1. Find the Gap
    “Spot an opportunity that others don’t see,” says Wilkinson. Ask a lot of questions; five year olds ask about 100 questions a day and adults should continue with this level of curiosity as creators. People focused on scale keep asking a lot of questions. According to the characterizations in her book, ‘Sunbirds’ see something in one place and fly it over to another place. ‘Architects’ look for greenfield, build from the ground up. Integrators bring things together.

  2. Drive for Daylight
    “Look for a long horizon view and manage speed like a race car driver,” says Wilkinson. Always look forward. “Scan the edges – you can’t be fixated on a single point, you need to keep scanning.” Another example is when riding a motorcycle at high speeds on back roads, the rider must look far ahead and through turns in order to effectively navigate.

  3. Fly the OODA Loop
    Wilkinson said, “observe, orient, decide and act.” PayPal always stayed ahead of the curve. Find the OODA Loop, you get ahead and that gives you time to study the problem. You buy time to understand the problem – and create solutions – before others do.

  4. Fail Wisely
    “Set a failure ratio and know you’re going to be imperfect; get up one more time,” says Wilkinson. Failing wisely is about setting failure ratio; 10% or 20% of the time. You can’t have 0 because you have to fail to succeed. Kids actually perform better with failure. Engineers and MBA students don’t do as well. Kids roll up their sleeves and go. They don’t have as many filters or hang-ups.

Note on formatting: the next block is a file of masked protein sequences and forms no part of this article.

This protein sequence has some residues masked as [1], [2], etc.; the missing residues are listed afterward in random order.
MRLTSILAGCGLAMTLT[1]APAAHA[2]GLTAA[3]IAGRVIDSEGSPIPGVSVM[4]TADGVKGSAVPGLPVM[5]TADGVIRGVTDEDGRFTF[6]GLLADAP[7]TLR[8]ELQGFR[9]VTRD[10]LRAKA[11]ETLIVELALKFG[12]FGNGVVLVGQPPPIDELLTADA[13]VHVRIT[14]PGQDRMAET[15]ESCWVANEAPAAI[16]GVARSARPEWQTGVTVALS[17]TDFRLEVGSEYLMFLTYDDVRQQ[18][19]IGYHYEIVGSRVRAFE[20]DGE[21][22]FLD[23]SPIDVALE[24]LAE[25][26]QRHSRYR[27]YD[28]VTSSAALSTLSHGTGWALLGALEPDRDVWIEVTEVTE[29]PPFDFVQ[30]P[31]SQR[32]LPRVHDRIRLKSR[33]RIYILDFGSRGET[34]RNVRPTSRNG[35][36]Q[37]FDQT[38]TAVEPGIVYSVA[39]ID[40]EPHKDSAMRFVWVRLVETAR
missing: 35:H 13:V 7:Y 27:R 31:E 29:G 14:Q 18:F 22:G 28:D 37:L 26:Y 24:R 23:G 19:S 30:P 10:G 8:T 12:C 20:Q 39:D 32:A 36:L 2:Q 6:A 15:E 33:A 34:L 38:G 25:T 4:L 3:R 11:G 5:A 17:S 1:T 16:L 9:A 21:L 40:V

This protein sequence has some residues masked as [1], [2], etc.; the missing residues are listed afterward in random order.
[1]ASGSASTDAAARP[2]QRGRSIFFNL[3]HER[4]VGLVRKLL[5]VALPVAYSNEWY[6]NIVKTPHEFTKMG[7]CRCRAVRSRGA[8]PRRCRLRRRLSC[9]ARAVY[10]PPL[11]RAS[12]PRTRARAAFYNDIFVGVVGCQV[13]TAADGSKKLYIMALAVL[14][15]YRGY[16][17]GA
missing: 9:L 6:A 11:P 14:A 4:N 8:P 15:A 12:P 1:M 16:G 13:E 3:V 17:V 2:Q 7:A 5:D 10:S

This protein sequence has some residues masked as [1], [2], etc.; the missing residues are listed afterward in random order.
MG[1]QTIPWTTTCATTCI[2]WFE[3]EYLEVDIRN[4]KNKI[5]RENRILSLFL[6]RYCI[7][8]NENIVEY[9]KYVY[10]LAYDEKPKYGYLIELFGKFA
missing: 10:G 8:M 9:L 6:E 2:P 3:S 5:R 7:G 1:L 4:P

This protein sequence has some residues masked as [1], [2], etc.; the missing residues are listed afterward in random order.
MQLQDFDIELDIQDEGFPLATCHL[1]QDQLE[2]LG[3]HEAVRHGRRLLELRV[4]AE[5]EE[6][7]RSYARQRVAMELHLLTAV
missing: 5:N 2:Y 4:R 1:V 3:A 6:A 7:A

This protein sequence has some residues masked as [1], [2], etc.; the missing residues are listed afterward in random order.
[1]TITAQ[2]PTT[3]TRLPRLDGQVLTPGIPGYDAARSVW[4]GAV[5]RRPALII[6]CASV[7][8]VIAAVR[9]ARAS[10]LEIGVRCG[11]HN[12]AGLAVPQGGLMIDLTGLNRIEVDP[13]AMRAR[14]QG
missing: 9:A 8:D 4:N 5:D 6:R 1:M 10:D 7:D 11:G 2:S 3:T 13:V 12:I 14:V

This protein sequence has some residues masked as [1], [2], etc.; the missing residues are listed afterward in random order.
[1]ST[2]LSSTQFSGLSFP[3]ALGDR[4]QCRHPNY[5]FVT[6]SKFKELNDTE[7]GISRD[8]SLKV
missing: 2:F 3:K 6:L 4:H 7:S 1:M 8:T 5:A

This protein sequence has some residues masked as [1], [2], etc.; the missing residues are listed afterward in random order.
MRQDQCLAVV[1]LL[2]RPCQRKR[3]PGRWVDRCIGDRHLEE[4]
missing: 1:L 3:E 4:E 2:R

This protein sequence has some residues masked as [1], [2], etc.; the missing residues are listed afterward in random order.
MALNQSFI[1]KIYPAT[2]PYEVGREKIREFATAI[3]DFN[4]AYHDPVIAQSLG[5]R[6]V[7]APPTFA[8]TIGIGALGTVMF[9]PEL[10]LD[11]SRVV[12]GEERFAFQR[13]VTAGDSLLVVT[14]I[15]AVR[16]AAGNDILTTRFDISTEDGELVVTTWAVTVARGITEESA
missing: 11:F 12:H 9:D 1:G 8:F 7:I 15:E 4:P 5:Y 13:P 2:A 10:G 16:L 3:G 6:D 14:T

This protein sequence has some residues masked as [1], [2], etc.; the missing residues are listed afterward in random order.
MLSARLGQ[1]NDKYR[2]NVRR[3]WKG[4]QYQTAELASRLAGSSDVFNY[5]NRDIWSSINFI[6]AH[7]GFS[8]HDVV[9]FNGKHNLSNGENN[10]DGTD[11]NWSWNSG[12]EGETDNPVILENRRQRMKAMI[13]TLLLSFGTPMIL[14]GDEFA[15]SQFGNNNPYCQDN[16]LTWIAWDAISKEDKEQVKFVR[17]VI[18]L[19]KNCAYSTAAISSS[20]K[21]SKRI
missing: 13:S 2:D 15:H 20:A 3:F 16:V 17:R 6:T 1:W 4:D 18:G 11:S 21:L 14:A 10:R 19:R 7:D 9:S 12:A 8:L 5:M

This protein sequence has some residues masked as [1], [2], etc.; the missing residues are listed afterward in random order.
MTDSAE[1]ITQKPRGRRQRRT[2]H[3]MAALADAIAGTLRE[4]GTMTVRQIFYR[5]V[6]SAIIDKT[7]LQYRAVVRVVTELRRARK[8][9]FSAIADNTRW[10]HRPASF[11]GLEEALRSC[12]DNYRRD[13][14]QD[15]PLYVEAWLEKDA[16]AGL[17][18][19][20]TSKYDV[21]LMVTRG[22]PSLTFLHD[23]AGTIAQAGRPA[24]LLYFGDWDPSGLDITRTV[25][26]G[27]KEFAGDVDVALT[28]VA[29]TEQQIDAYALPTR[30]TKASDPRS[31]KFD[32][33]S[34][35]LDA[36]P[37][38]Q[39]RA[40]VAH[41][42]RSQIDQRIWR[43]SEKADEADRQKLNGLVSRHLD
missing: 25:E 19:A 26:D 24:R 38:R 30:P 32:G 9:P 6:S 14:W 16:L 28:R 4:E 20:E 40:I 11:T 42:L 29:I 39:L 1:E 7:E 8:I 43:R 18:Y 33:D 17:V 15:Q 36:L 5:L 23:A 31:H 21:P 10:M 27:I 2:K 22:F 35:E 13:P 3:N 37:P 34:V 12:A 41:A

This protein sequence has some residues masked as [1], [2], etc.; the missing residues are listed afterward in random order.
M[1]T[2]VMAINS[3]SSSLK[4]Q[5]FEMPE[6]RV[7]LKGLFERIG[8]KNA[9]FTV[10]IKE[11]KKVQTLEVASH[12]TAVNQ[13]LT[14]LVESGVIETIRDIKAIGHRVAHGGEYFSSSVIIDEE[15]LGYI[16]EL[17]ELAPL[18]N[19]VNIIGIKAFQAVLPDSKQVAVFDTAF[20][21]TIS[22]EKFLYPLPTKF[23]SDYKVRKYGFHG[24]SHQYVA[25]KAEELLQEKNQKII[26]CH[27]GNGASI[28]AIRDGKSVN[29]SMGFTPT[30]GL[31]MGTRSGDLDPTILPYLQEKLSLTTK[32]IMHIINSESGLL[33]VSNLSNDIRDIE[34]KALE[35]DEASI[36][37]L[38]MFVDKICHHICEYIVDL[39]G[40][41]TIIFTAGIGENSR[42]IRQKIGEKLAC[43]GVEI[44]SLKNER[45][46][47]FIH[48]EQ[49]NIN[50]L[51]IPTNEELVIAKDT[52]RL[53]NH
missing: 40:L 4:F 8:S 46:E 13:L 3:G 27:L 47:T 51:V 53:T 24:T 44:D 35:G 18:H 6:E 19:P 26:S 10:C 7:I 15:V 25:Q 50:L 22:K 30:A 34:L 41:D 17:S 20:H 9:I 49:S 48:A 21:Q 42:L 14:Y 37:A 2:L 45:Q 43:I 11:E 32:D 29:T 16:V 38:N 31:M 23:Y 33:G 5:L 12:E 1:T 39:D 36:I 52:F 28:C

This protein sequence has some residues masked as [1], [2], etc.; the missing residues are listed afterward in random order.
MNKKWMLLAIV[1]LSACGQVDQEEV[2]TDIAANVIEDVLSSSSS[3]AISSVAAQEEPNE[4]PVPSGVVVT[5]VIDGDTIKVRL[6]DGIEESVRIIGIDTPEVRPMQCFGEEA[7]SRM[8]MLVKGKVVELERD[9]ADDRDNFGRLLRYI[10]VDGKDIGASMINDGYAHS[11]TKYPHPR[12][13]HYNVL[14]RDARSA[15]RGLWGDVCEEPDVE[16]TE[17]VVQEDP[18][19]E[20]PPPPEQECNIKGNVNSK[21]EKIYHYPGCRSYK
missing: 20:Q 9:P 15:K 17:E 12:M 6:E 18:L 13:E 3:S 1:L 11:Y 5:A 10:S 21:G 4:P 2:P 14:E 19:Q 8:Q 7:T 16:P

5. Network Minds
    Wilkinson recommends you “bring brainpower toward you to solve problems in a new way.” We need to talk a lot more about cognitive thinking; things that go on inside our minds. She used the GE MRI example: Doug Dietz, creator of GE MRI product, got a lot of people together (diverse minds) to help create a more enjoyable and successful MRI experience for kids. Hint: Creatorbase is a platform to help attract, organize and share creators’ brainpower. Your space to create.®

  6. Gift Small Goods
    “Exchange favors or kindnesses in the workplace to make everyone more productive, ” says Wilkinson. Help others with something that matters to them. According Reid Hoffman, founder of LinkedIn, generosity enhances productivity.

Bringing It All Together

Wilkinson says, “The magic happens when all six of these skills come together.” Successful creators do all six things very well – regardless of the industry, breakthrough business or initiative. After interviewing more than 200 very successful entrepreneurs over several years, Wilkenson organized thousands of pages of research to help her establish the six essentials skills framework.  

One thing that struck me about her book was she chose a title that leads with “creator” rather than a successful entrepreneur – why not name the book, “The Entrepreneur’s Code?”

When I asked about this decision, Wilkinson said, “I chose ‘Creator’s Code’ because the Big Aha is we can all create and scale ideas.” This human power is not limited to just successful entrepreneurs or people with a lot of money.

My belief is these same skills apply to us all, creators in our own ways in all aspects of life at home, school, work and out in the world. The Creator’s Code perspective changed my life. What about you?

Follow us and contribute via @creatorbase and please share this post with others.

comments powered by Disqus